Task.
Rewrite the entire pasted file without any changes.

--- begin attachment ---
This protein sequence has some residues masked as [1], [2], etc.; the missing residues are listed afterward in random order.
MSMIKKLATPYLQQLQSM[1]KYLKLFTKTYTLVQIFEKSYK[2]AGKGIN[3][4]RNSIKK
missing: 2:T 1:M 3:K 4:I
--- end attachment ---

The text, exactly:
This protein sequence has some residues masked as [1], [2], etc.; the missing residues are listed afterward in random order.
MSMIKKLATPYLQQLQSM[1]KYLKLFTKTYTLVQIFEKSYK[2]AGKGIN[3][4]RNSIKK
missing: 2:T 1:M 3:K 4:I